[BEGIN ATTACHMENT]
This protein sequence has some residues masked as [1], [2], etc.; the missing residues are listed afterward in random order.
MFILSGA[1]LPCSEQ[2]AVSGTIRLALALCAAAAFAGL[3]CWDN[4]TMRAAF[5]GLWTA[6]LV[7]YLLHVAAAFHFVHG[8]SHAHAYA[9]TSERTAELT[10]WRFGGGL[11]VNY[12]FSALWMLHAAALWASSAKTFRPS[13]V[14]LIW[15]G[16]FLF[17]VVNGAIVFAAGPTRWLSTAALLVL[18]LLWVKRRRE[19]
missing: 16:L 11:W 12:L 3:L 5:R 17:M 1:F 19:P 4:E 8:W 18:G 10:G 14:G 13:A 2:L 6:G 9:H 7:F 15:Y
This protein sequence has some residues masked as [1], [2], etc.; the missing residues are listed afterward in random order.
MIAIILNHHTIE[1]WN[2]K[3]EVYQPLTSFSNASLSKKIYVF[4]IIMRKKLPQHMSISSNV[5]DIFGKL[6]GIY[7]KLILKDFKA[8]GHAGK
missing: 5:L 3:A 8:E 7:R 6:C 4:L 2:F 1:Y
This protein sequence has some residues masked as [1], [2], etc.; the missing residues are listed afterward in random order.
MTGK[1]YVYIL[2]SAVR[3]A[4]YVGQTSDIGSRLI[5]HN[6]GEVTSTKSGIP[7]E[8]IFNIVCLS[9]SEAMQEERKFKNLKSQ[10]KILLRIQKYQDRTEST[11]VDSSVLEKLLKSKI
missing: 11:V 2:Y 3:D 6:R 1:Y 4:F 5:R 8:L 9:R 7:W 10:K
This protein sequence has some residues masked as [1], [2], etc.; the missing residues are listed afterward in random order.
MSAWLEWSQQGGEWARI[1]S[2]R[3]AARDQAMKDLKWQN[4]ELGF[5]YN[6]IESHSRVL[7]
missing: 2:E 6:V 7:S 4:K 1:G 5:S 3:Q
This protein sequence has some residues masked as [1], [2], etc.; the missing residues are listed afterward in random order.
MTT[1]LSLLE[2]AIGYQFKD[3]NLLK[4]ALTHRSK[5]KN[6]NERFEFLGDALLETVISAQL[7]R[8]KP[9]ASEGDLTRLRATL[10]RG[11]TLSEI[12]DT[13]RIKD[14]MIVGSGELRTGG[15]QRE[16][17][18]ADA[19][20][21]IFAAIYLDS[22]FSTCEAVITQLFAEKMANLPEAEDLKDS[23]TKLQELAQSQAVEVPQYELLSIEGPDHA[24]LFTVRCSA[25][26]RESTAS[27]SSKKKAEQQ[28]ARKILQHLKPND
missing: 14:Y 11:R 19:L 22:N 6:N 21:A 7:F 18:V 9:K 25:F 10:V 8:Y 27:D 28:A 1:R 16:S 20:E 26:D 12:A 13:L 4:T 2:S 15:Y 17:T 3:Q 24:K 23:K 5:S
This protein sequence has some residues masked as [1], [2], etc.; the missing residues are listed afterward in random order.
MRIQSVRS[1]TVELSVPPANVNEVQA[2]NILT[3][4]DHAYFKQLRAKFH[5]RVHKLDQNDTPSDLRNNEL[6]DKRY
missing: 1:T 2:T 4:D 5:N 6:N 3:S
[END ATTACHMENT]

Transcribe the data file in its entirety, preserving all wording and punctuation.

This protein sequence has some residues masked as [1], [2], etc.; the missing residues are listed afterward in random order.
MFILSGA[1]LPCSEQ[2]AVSGTIRLALALCAAAAFAGL[3]CWDN[4]TMRAAF[5]GLWTA[6]LV[7]YLLHVAAAFHFVHG[8]SHAHAYA[9]TSERTAELT[10]WRFGGGL[11]VNY[12]FSALWMLHAAALWASSAKTFRPS[13]V[14]LIW[15]G[16]FLF[17]VVNGAIVFAAGPTRWLSTAALLVL[18]LLWVKRRRE[19]
missing: 16:L 11:W 12:L 3:L 5:R 17:M 1:F 19:P 4:E 8:W 18:G 10:G 14:G 13:A 2:L 6:G 9:H 7:F 15:Y
This protein sequence has some residues masked as [1], [2], etc.; the missing residues are listed afterward in random order.
MIAIILNHHTIE[1]WN[2]K[3]EVYQPLTSFSNASLSKKIYVF[4]IIMRKKLPQHMSISSNV[5]DIFGKL[6]GIY[7]KLILKDFKA[8]GHAGK
missing: 5:L 3:A 8:E 7:R 6:C 4:L 2:F 1:Y
This protein sequence has some residues masked as [1], [2], etc.; the missing residues are listed afterward in random order.
MTGK[1]YVYIL[2]SAVR[3]A[4]YVGQTSDIGSRLI[5]HN[6]GEVTSTKSGIP[7]E[8]IFNIVCLS[9]SEAMQEERKFKNLKSQ[10]KILLRIQKYQDRTEST[11]VDSSVLEKLLKSKI
missing: 11:V 2:Y 3:D 6:R 1:Y 4:F 5:R 8:L 9:R 7:W 10:K
This protein sequence has some residues masked as [1], [2], etc.; the missing residues are listed afterward in random order.
MSAWLEWSQQGGEWARI[1]S[2]R[3]AARDQAMKDLKWQN[4]ELGF[5]YN[6]IESHSRVL[7]
missing: 2:E 6:V 7:S 4:K 1:G 5:S 3:Q
This protein sequence has some residues masked as [1], [2], etc.; the missing residues are listed afterward in random order.
MTT[1]LSLLE[2]AIGYQFKD[3]NLLK[4]ALTHRSK[5]KN[6]NERFEFLGDALLETVISAQL[7]R[8]KP[9]ASEGDLTRLRATL[10]RG[11]TLSEI[12]DT[13]RIKD[14]MIVGSGELRTGG[15]QRE[16][17][18]ADA[19][20][21]IFAAIYLDS[22]FSTCEAVITQLFAEKMANLPEAEDLKDS[23]TKLQELAQSQAVEVPQYELLSIEGPDHA[24]LFTVRCSA[25][26]RESTAS[27]SSKKKAEQQ[28]ARKILQHLKPND
missing: 14:Y 11:R 19:L 22:N 6:N 21:A 7:F 18:V 9:K 25:F 10:V 8:Y 27:D 28:A 1:R 16:S 20:E 26:D 12:A 13:L 4:T 2:S 15:Y 17:T 3:Q 24:K 23:K 5:S
This protein sequence has some residues masked as [1], [2], etc.; the missing residues are listed afterward in random order.
MRIQSVRS[1]TVELSVPPANVNEVQA[2]NILT[3][4]DHAYFKQLRAKFH[5]RVHKLDQNDTPSDLRNNEL[6]DKRY
missing: 1:T 2:T 4:D 5:N 6:N 3:S